“Being Christian is not the result of an ethical choice or a lofty idea, but the encounter with an event, a person, which gives life a new horizon and a decisive direction.”  (Pope Benedict XVI, Deus Caritas Est)

Sometimes I struggle to make relevant connections for my students.  Other times, the perfect words come to mind and I am pleased that, despite myself, I was able to connect it to their lives.

I was reviewing the above quote from Pope Benedict XVI’s encyclical Deus Caritas Est.  Ethics, I told them, are a part of Christian living but they are not the reason we are Christian.  Intellectual Theology, while beautiful and true, is also not the primary focus of Christianity.  Instead, we are Christian because we have encountered the Living God.  I told them that if Christianity was merely a system of rules, then I could not do what I do.  I would never be able to remain passionate, day in and day out, if I simply presented an intricate system of rules.  It would not bring such joy to my life to belong to an institution situated around rules.

In a similar way, I told them that our relationship with God should in some ways mirror our relationships with friends.

“What are some of the ‘unwritten rules’ of friendship?” I asked them.
“Listen to the other person.”
“Don’t tell their secrets.”
“Be nice to them.”

We briefly discussed each of the different “rules” they came up with and how they applied to their friendships.

“Do you find these rules burdensome to follow?”
They shook their heads.
“When you are friends with someone, you shouldn’t find it boring to listen to them talk about their day.  When you are friends with someone, you don’t get upset that you can’t share something they confided in you.  You don’t dislike spending time with them, do you?”

And then I related it to God: in our relationship with God there are rules.  But the primary focus isn’t the rules or how burdensome they seem to be.  When we are friends, the focus is more on the relationship than on what you can or cannot do to your friend.  The burden we feel in following God’s rules is the result of our becoming too fixated on what the relationship demands rather than the joy of being in a relationship with God Himself.

When God asks us to attend Mass each Sunday, it only feels burdensome if we focus on the rule.  It is difficult to get excited about something that is perceived as a duty or a command.  If we focus on how it is Jesus asking us to come to Him, spend time with Him, and receive Him so as to be strengthened for the trials ahead, we no longer feel burdened by a “rule.”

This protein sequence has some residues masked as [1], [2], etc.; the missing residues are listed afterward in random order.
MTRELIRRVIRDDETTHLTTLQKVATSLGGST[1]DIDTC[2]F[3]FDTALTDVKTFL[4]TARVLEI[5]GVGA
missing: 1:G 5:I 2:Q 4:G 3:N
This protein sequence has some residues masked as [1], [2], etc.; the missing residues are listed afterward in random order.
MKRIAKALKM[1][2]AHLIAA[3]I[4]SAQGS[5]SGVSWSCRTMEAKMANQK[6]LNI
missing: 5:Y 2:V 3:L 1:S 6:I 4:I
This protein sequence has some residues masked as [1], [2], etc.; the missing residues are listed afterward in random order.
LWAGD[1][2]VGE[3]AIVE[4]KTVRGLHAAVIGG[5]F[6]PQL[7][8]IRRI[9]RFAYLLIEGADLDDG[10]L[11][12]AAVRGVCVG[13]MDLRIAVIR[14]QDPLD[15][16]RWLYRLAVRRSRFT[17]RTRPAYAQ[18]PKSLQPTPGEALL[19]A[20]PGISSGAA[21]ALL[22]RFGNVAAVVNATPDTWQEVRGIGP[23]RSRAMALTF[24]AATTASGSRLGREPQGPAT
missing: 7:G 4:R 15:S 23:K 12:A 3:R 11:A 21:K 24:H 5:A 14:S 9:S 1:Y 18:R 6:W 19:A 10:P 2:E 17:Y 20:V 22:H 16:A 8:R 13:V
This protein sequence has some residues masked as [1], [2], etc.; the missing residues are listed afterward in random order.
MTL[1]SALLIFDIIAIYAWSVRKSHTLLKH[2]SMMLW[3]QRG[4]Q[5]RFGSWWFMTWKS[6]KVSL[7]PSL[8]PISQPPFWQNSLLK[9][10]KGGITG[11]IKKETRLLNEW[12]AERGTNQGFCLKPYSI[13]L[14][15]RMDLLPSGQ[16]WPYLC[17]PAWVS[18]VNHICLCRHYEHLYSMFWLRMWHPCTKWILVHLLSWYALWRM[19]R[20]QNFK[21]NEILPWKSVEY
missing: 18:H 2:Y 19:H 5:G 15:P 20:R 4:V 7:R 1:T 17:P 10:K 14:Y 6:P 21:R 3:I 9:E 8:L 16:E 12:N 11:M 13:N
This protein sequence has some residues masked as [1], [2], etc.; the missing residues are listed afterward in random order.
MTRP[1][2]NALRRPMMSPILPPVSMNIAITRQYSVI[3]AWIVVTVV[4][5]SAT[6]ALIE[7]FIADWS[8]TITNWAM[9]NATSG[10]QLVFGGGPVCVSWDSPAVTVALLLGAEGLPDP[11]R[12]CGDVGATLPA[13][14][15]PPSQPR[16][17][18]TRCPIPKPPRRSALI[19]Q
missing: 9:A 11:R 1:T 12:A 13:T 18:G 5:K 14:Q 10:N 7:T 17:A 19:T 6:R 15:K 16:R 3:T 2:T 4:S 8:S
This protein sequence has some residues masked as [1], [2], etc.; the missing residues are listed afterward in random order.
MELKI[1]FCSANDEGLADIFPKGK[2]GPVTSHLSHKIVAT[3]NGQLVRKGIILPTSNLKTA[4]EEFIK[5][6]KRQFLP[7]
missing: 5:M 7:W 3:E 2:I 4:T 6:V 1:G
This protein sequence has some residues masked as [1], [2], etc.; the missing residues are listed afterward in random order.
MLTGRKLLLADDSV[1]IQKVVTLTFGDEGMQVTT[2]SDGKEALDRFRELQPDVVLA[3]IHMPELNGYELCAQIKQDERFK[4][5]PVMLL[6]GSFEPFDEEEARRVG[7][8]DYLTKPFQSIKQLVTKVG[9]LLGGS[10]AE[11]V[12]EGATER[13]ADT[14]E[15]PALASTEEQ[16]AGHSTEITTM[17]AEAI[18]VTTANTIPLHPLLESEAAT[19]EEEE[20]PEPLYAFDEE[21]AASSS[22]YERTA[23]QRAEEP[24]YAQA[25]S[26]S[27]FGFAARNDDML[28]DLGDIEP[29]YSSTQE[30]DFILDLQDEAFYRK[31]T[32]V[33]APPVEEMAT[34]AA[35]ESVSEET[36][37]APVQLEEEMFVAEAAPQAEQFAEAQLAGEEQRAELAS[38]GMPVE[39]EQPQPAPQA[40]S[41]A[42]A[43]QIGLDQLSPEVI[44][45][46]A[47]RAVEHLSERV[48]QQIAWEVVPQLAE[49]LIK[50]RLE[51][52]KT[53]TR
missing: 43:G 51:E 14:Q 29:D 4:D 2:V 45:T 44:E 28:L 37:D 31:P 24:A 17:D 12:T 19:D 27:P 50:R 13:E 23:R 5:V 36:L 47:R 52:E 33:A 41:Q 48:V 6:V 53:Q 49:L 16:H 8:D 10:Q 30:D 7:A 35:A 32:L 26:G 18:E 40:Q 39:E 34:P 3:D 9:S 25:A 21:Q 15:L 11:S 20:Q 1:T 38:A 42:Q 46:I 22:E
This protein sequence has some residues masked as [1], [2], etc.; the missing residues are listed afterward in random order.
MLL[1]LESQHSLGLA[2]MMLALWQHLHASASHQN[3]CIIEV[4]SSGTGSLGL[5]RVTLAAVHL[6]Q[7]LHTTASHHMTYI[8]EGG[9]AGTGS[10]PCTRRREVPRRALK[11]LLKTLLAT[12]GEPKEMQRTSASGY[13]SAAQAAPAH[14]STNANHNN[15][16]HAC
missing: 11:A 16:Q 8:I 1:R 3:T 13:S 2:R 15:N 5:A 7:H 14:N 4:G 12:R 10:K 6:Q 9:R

Sometimes it simply requires a change in perception.  The rule is still there and still needs to be followed, but the focus is on desiring to be with the other and delighting in their presence.  Friendships, marriages, and family ties can all become strained when the emphasis falls on the obligations and restrictions of the relationship.  These relationships ‘bind’ us in a way, but it should be freeing to enter into intimacy with the other, even knowing that something will be asked of us.

Of course: following Jesus will require us to change and to die to ourselves.  We will not be able to do whatever we want whenever we want to do it.  Life will no longer be solely about me but must include focus on the other.  This, however, is true of any relationship.  Being in relationship with the Living God isn’t about all that you give up, but rather is about all that you receive: a new life in Him.  

Encounter the person of Jesus Christ and experience the joy that He desires you to have by living in His will.  It entails a great deal more Yeses than Noes.

Come to me, all you that are weary and are carrying heavy burdens, and I will give you rest.  Take my yoke upon you, and learn from me; for I am gentle and humble in heart, and you will find rest for your souls.  For my yoke is easy, and my burden is light.

(Mt. 11:28-30)

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